NEW YORK CITY, NY (October 17, 2008) - Formerly conjoined Filipino twins Carl and Clarence Aguirre are doing well as six-and-a-half year olds, living with their mother Arlene in a house provided by a charitable organization in Scarsdale, NY, where they attend kindergarten.
"The boys are acting age appropriately," said David Staffenberg, MD, chief of Plastic and Reconstructive Surgery at Montefiore Medical Center and The Children's Hospital at Montefiore, where the boys underwent a series of surgeries in 2004 to successfully separate them. According to Dr. Staffenberg, one of the co-leaders of the boys' surgical team, although Carl has some lingering developmental issues, Carl and Clarence are talking and eating and playing and fighting and getting around very well on their own. "They're acting just like other little boys their age," Dr. Staffenberg said.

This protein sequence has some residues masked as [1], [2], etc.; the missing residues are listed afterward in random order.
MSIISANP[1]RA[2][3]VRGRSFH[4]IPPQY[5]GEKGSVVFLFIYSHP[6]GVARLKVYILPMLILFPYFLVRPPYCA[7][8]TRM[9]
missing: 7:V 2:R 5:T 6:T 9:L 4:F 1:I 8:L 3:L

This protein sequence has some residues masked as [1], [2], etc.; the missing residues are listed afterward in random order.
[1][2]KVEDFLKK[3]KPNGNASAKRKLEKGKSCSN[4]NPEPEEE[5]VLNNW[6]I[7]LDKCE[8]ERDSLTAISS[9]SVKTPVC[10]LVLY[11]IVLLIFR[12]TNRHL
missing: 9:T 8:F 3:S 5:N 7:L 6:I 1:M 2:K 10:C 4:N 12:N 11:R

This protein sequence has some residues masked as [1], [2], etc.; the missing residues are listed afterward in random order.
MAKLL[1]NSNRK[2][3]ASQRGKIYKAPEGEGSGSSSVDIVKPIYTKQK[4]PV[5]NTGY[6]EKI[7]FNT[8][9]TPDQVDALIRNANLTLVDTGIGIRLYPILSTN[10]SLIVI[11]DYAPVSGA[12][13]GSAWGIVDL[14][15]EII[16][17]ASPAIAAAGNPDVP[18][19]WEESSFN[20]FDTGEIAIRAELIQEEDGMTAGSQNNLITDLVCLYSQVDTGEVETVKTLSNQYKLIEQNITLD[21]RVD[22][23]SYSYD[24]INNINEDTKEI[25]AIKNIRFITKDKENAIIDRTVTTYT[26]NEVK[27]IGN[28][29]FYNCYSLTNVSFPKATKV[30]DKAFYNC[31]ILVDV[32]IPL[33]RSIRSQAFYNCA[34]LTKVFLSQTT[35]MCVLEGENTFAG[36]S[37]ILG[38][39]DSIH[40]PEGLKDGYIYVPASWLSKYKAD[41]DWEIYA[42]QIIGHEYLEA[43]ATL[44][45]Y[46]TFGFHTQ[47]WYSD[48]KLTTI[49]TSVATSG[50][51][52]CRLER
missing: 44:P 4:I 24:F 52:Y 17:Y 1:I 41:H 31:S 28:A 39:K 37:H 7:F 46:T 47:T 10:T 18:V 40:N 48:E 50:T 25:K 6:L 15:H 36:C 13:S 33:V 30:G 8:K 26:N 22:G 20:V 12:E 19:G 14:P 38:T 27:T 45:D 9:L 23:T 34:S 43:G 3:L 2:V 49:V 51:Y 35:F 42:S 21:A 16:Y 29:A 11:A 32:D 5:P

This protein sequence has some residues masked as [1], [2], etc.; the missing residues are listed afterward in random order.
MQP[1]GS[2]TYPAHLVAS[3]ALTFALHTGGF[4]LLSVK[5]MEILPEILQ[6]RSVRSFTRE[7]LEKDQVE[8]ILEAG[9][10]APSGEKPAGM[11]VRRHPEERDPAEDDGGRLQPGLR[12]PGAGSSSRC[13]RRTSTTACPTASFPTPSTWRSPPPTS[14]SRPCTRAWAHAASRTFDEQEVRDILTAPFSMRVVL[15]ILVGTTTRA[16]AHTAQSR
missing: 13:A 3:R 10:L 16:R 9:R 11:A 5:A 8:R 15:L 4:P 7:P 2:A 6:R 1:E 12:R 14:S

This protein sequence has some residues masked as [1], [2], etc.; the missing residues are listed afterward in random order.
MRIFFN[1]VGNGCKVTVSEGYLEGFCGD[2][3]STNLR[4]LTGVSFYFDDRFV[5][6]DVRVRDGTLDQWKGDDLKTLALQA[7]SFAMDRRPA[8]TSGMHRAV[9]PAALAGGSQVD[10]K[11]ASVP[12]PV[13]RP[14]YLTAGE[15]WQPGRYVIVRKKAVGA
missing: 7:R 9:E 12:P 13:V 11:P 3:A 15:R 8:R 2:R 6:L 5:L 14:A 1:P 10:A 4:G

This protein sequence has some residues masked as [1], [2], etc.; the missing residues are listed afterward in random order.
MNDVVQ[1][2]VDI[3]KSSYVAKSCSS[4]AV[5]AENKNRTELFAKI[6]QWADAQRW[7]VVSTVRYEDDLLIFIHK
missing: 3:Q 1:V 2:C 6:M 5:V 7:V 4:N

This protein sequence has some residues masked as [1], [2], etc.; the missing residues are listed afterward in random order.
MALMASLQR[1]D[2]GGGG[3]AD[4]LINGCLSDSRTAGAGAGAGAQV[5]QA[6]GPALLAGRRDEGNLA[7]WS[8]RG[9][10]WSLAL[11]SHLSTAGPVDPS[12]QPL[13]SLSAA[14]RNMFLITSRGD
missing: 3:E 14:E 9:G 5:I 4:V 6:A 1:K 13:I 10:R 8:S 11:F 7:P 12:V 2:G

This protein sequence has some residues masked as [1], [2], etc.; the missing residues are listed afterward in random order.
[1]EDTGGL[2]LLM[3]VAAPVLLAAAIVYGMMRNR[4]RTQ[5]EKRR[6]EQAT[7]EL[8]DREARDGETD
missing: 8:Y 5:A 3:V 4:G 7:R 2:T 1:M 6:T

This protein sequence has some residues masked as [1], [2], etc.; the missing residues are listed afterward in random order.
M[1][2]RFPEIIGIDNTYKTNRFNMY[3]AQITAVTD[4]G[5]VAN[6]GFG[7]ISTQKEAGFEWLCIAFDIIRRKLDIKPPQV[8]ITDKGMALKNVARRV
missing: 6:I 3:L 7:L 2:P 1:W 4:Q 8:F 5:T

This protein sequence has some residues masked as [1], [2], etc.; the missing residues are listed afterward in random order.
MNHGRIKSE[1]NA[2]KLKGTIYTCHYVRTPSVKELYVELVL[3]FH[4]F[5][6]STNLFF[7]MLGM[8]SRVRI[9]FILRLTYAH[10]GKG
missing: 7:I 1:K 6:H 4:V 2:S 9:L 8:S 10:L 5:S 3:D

There are no immediate plans for any additional surgical procedures on the boys' skulls, which continue to "fill in" with natural bone growth at the points where they had been joined together.
"There is no health issue with leaving the bone in their skulls as it now is," Dr. Staffenberg said. "Reconstruction surgery is not necessary. Any additional elective procedures would be done over time, in stages. The boys would have to be taken out of school for long periods."
"Right now, my colleagues and I think their schooling and social interaction with other children is much more important to their overall development, health and happiness," said Dr. Staffenberg.